Credit card delinquency rates for new users were higher than for those with established credit

Consumer credit increased by more than $20 billion by the end of 2022. (iStock)

In light of a volatile interest rate environment, millions around the globe opened their first credit products in the past two years, a new study found. 

And in the U.S., many new borrowers’ ability to pay off debt was slightly less favorable than that of more established credit-served customers, according to the Empowering Credit Inclusion study by TransUnion.

New-to-credit (NTC) consumers who opened credit cards over the last two years reflected higher credit card delinquency rates after the first six months following opening their accounts, compared to people with established credit and similar credit scores who opened new credit cards during the same time period, the report found.

The credit card delinquency rate for near-prime NTC consumers was 3.4% compared to 2.2% for near-prime consumers with established credit. For prime NTC consumers, the delinquency rate was 1.2% compared to 0.7% for prime users with established credit. 

In the United States, 5.8 million consumers opened their first credit product in 2021, the study found. And another 3.0 million became NTC through the first half of 2022. Credit cards were typically the first credit product new borrowers opened, TransUnion reported.

If high-interest credit card debt is troubling you, consider paying it down with a personal loan at a lower interest rate to help you reduce your monthly payments. You can visit Credible to compare offers from multiple lenders at once, without affecting your credit score.

Credit card balances hit record high amid inflation: TransUnion

Credit card delinquencies expected to reach record levels in 2023 

As a volatile market and price increases for basic goods remain concerns among many Americans, delinquency rates for credit card debt in the U.S. may spike in 2023. In fact, credit card delinquency rates may reach levels not seen since 2010, according to the 2023 Consumer Credit Forecast by Transunion.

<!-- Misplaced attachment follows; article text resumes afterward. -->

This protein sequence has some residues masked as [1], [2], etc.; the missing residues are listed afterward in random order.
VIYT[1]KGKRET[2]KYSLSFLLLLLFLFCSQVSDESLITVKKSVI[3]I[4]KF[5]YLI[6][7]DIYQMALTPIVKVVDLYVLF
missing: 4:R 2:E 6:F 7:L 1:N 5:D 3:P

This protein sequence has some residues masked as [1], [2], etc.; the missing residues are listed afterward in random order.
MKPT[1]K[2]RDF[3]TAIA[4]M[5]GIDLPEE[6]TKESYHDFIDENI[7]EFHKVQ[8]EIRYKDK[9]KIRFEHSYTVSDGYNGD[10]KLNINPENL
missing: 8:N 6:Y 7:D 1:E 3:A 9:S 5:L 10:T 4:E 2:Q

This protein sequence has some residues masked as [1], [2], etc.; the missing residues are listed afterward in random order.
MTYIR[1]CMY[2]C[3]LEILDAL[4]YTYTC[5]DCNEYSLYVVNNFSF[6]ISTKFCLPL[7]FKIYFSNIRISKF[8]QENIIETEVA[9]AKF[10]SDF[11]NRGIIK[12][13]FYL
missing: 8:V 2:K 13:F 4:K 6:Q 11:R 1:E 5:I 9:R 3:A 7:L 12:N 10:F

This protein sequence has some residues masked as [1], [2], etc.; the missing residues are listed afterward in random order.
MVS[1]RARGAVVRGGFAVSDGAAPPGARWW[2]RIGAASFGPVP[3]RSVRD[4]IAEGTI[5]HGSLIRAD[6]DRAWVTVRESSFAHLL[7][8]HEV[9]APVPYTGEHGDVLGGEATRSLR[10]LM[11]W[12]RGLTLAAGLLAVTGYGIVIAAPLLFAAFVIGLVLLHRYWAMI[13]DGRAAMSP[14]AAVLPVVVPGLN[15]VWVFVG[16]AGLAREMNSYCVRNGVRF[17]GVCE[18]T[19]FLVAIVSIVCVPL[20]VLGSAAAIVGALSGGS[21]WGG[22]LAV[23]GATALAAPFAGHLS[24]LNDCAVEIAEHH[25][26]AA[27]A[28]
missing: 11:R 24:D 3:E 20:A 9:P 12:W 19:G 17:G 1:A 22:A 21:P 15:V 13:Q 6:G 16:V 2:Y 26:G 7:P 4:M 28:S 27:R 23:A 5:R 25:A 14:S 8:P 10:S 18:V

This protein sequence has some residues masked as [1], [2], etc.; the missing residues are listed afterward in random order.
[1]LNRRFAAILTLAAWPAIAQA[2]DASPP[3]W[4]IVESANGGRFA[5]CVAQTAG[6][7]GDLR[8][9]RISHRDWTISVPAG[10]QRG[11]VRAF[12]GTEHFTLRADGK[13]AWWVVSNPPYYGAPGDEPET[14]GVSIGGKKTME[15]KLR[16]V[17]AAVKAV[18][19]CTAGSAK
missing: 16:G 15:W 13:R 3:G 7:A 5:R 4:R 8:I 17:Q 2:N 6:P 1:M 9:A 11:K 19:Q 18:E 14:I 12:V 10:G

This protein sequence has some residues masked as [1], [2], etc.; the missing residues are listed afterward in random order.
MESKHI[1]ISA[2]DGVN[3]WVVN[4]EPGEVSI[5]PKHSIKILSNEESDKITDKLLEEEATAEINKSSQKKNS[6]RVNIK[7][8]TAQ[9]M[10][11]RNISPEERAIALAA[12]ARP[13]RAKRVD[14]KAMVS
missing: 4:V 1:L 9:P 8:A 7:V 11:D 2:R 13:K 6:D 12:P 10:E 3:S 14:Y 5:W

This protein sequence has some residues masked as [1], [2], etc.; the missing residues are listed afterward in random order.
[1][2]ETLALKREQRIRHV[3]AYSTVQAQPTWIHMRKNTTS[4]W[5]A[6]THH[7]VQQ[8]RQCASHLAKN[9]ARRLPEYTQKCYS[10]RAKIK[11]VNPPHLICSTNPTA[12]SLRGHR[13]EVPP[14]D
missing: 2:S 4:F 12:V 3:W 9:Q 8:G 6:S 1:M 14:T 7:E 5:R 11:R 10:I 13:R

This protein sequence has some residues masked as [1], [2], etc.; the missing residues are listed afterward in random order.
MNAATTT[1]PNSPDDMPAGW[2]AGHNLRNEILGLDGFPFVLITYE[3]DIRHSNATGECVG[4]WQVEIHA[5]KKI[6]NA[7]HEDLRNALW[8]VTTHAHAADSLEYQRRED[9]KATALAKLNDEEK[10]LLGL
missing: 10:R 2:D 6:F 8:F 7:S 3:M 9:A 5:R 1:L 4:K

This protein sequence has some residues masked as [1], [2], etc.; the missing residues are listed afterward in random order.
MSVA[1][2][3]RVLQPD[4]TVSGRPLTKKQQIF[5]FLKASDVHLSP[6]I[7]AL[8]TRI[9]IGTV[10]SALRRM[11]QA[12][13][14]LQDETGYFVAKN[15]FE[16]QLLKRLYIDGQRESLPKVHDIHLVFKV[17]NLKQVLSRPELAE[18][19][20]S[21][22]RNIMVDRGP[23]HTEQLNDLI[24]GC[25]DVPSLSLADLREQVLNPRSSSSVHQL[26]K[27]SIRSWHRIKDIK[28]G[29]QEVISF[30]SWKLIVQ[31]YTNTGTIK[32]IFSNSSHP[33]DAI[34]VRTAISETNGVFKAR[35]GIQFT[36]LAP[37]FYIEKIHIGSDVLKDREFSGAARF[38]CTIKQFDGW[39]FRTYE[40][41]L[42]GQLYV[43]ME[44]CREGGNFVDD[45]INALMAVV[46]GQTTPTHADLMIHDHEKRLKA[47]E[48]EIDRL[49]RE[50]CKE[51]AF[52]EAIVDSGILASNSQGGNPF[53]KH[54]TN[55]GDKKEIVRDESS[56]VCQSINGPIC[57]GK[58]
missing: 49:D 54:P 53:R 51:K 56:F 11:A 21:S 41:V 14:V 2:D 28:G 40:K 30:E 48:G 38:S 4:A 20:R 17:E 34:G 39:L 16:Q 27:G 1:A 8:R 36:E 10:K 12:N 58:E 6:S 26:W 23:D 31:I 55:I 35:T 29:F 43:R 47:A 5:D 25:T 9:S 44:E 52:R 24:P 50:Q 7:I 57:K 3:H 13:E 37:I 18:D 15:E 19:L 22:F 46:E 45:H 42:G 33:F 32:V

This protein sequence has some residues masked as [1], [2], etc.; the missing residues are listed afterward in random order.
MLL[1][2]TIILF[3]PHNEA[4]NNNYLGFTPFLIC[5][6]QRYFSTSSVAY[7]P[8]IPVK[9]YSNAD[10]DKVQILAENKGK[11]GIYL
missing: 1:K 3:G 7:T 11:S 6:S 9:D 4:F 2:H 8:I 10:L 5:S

"Rapidly increasing interest rates and stubbornly high inflation combined with recession fears represent the latest in a series of significant challenges consumers have faced in recent years," Michele Raneri, the vice president of U.S. research and consulting at TransUnion, said in the forecast report. "It’s not surprising then to see pronounced increases in delinquency rates for credit card and personal loans, two of the more popular credit products." 

Serious credit card delinquencies are expected to rise to 2.6% at the end of 2023, TransUnion projects. That's up from 2.1% at the end of 2022. Despite these forecasts, the credit bureau expects demand for credit to remain high into 2023. However, consumer optimism may remain high as well. 

"Despite a challenging macroeconomic environment, TransUnion’s new Consumer Pulse study found that more than half (52%) of Americans are optimistic about their financial future during the next 12 months," TransUnion said in its forecast report.

If you’re struggling with high-interest credit card debt, consider paying it off with a personal loan at a lower interest rate. You can visit Credible to speak with a personal loan expert and see if this option is right for you. 

Credit card debt carried over monthly is most  common type of debt: AARP

Americans may keep using credit cards amid high inflation 

Americans may open credit cards in record numbers during 2023, according to industry experts.

"The number of new cards opened will remain much higher than at any time in the last decade," TransUnion said in its forecast report. 

Of the 26% of Americans who said they plan to apply for new credit products, more than half (53%) expect to seek new credit cards, according to TransUnion’s consumer pulse survey.

"It’s clear that new-to-credit borrowers around the globe and in the United States will play a large role in the growth of many lenders’ books of business," Raneri said in a statement. 

If high-interest debt is preventing you from saving more for retirement, you could consider paying it off with a personal loan at a lower interest rate. You can visit Credible to get your personalized rate without affecting your credit score. 

Credit card debt prevents nearly 20% of Americans from becoming homeowners

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